While there is no word yet of any parliamentary election this year, it is common knowledge that the presidential election is constitutionally mandated and must be held some time between next September and October. NPP/JVP leader, Anura Kumara Dissanayake who is making another attempt to win the presidency and is campaigning both at home and among Lankans domiciled abroad has made bold to predict Sept. 28 or Oct. 5 as likely days for the poll. Elections are usually held on Saturdays and AKD has predicted two possible Saturdays for the contest. Critics, of course, says Dissanayake is not the elections commissioner and he has no business predicting likely polling dates. Be that as it may, let us get back to Basil Rajapaksa’s suggestion that both elections be held on the same day. There are neither constitutional nor legal barriers to this but most will believe that it will impracticable to run two elections on the same day.

While the president had not yet personally declared his candidature, his intimates have done so and it’s clear that an RW election machine is now rolling. If RW should fall in with the wishes of Basil Rajapaksa and dissolve parliament in the near future, the constitution requires him to hold an election with resources from the consolidated fund drawn as necessary. But if the president will not play ball, parliament by a simple majority of those present and voting can compel an election. But many sitting MPs on either side of the House, not having served five years to qualify for a pension, will not favour an early election. Having stridently demanded any election after GR’s ouster, most opposition MPs will find it difficult to vote against a dissolution.

SLPP leader Mahinda Rajapaksa has issued an edict to his party members not to speculate on a possible candidate for the party ticket at the forthcoming election. SLPP leaders say they will take a decision at “the proper time.” Billionaire business tycoon Dhammika Perera who had signaled an interest in running for the presidency have in recent weeks being keeping a low profile.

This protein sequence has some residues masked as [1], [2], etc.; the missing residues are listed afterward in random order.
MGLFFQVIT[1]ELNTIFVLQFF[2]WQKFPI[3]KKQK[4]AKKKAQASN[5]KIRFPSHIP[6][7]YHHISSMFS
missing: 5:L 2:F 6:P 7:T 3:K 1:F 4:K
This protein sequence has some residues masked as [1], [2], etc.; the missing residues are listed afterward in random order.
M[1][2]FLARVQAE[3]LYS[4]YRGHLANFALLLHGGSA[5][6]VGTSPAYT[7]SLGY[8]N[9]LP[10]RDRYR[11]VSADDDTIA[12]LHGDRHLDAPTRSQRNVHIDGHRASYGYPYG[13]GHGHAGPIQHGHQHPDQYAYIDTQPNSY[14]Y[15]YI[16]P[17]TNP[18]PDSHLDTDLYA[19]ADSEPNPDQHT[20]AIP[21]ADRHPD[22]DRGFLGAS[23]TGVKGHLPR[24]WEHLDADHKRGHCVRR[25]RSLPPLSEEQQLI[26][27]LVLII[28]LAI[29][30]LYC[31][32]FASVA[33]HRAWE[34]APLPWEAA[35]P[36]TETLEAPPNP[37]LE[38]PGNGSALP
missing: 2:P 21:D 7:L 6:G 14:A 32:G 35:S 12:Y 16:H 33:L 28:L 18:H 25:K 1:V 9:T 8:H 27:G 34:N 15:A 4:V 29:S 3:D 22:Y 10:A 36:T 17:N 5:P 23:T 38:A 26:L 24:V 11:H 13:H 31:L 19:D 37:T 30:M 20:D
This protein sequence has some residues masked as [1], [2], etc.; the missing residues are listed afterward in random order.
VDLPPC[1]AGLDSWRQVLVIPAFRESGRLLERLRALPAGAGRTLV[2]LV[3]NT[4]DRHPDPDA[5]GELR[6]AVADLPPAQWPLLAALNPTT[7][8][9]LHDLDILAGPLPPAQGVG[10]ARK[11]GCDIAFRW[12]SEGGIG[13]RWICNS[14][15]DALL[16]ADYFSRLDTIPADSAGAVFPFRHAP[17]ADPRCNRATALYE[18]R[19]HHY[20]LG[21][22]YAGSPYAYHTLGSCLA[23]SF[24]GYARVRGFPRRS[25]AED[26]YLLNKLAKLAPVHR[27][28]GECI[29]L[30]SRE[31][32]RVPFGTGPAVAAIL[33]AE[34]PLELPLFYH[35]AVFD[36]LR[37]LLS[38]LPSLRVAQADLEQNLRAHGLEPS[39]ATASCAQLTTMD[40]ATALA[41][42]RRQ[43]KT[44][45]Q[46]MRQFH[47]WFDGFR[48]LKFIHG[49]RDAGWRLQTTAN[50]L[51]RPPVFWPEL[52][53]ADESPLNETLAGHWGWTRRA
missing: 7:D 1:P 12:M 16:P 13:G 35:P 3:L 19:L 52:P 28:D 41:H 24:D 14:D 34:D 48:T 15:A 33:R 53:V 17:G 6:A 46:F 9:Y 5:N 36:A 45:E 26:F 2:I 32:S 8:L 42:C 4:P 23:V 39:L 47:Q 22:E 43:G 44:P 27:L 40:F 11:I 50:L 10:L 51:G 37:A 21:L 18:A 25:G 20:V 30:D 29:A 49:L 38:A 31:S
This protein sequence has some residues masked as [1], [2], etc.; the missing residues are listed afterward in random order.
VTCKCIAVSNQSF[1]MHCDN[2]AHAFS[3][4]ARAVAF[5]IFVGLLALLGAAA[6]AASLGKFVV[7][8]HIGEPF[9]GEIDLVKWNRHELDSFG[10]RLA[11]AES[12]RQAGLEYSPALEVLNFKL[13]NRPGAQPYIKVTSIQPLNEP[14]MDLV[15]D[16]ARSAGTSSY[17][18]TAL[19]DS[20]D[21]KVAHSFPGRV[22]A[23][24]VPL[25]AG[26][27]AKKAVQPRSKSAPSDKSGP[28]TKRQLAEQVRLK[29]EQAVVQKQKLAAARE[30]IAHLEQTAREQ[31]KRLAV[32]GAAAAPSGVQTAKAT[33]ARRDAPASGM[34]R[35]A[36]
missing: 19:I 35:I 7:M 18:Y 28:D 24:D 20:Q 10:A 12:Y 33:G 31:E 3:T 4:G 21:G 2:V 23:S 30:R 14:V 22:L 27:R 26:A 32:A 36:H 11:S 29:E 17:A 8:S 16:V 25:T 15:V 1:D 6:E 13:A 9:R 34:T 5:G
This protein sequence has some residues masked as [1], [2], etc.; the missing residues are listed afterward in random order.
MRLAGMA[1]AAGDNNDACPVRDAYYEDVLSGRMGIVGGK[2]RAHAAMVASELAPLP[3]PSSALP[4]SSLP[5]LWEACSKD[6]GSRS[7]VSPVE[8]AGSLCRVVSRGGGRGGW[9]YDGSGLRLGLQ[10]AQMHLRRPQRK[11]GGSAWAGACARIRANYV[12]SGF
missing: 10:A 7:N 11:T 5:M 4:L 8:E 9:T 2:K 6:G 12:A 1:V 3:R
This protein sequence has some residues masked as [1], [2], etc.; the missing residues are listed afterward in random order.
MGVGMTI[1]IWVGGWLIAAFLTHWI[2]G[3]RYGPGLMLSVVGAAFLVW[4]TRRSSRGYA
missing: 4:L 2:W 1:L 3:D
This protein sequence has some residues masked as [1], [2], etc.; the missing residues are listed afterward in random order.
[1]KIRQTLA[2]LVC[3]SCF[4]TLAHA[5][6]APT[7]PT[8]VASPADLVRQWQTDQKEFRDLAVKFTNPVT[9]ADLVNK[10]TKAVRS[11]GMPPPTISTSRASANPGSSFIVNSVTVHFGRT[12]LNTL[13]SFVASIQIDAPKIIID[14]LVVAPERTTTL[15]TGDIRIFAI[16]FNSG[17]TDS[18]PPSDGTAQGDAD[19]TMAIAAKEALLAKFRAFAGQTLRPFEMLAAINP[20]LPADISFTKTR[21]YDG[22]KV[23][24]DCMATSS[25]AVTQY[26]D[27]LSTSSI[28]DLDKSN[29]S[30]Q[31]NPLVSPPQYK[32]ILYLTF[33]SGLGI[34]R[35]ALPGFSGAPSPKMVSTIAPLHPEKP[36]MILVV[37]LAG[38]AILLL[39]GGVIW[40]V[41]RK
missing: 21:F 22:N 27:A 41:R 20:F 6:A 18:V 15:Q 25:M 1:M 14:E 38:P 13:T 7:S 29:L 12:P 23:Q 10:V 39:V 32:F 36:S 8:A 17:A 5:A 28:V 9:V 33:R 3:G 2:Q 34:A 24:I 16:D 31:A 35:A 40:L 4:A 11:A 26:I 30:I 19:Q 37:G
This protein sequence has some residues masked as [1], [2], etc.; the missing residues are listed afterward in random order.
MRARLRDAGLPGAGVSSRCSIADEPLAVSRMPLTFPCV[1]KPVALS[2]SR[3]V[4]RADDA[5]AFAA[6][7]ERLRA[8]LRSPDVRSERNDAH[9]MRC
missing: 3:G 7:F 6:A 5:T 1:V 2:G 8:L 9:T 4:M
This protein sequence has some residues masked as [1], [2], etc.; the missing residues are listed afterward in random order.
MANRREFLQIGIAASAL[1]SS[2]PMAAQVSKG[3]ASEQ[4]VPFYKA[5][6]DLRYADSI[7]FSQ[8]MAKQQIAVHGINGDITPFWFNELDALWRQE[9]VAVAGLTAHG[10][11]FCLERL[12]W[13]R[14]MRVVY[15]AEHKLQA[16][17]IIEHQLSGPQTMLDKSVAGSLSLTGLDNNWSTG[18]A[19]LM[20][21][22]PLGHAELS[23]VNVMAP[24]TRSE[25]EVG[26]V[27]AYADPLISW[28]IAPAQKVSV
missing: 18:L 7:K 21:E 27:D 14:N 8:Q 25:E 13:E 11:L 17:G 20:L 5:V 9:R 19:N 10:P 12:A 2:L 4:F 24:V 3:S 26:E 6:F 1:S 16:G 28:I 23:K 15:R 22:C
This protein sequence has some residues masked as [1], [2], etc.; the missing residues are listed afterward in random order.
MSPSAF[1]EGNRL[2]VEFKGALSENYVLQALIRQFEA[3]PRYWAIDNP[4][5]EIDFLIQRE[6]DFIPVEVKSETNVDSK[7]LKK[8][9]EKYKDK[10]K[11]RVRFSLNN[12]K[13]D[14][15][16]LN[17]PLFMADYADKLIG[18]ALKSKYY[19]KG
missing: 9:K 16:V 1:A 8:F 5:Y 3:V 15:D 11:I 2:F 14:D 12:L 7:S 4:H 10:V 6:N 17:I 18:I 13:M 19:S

As of now there appears to be three runners – Wickremesinghe, Sajith Premadasa and Anura Kumara Dissanayake. The ressident can, of course, decide not to run if he expects to be beaten and serve out GR’s term till November. There is a public perception backed by various polls that the NPP/JVP which has, as in the past, displayed formidable organizational muscle and been touted as a front runner by various polls, has moved forward substantially from the 3.16 percent vote share it polled at the November 2019 presidential election and the 3.84 percent polled by the Jathika Jana Balavegaya (JJB) under which banner the NPP/JVP of today ran a the August 2020 parliamentary election.

There is no doubt that those number have surged and no longer holds true. Minorities, both religious and communal, have not yet shown their hands. There are other hopeless hopefuls too but whether they will eventually toss their hats into the ring is an open question. Dummy candidates will, as usual, be fielded by the front runners looking for the various facilities candidates are entitled to or splitting the votes of some of their opponents. However all that be, the country will be treated to interesting times in her political scene in the forthcoming weeks and months.

Manik De Silva

Manik De Silva is the Editor of Sunday Island, a Colombo based weekly published by Upali Newspapers Ltd.